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It may have been a lousy summer for growing many crops but the wet weather bodes well for my compost.It's always 'alright' rather than 'wonderful', unlike the stuff I make at work, which is always lovely: friable, richly dark and full of worms, just
Making good compost has become something of an obsession for me lately. At idle moments, I've found myself contemplating the two heaps on my allotment. Affectionately called 'hedge heap' and 'new heap', I've been considering what else I could add
.So this week I'm improving my soil with home-made compost. This seems a good use of my time as I can stop instantly and pack up as soon as a passing shower turns into steady rain (I'm not a wuss really - I get wet enough at work but I get paid for those
It's this time of year when the allotments become a frenzy of activity. Everyone is digging, composting and manuring like mad. My neighbours Mr and Mrs Ron wait until Easter, then till and plant their three plots within a week. The rest of us just
and let them run slightly amok. Ours do a lovely job of screening off the compost heap at the shady end of the plot where we'd struggle to grow anything else. And they pretty much look after themselves which makes them my kind of plant!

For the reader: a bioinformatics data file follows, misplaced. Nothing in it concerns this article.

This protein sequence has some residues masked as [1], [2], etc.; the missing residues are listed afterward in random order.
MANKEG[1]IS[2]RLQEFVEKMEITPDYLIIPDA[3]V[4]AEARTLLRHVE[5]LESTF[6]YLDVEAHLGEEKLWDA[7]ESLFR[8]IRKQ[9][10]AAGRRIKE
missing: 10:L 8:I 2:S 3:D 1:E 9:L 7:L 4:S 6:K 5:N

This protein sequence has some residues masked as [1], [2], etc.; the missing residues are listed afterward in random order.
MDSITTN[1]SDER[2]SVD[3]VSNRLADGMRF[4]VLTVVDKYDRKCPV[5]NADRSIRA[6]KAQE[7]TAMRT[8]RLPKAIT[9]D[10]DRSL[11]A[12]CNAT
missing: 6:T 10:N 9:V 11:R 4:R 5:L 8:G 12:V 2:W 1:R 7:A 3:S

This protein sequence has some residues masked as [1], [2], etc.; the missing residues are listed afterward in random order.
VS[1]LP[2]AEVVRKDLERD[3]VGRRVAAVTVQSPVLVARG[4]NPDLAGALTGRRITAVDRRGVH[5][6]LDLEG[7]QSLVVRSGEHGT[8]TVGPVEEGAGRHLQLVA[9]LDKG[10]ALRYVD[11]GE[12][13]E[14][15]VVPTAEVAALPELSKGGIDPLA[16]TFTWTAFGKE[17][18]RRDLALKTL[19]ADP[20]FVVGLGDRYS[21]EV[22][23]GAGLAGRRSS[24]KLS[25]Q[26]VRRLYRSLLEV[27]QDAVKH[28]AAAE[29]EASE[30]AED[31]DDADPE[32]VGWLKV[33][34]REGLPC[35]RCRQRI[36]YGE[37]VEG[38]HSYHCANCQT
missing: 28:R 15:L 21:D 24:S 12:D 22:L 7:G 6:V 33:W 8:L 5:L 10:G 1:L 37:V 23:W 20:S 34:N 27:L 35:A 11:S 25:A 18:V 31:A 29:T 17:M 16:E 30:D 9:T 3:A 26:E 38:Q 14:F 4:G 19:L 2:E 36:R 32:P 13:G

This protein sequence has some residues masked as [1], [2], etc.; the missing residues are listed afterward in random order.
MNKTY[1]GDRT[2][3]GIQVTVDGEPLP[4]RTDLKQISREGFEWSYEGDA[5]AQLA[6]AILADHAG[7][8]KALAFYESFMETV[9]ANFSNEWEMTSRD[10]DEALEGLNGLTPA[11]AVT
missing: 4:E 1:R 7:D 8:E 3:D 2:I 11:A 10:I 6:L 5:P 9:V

At this time of year, gardeners and plot holders take advantage of any dry, sunny weather to improve the soil and get their beds ready for planting. My neighbours on the allotment have been doing just that - everywhere I look there are freshly
the plot. We're now planning to plant some spuds and build a compost bin this weekend.
and mushy – especially on the allotment. Overnight my nasturtiums, courgettes, squashes and pumpkins perished. Their remains looked messy and certainly didn’t reflect my autumnal efforts at weeding and tidying. Poor Ron next door has lost his rows of cutting
to dig the soil, mulch my beds or dig in manure or compost .But now it's warmed up a little I can finally get on with a few jobs. In fact this weather is perfect for moving plants. The combination of moist, warm soil, dormant plants and no wind is ideal
'll also add compost to the bottom of the trench before planting the potatoes, as they're such greedy, speedy growers.Onions really love growing in firm ground, so ideally, it should have been prepared in the autumn or winter, then left to go really hard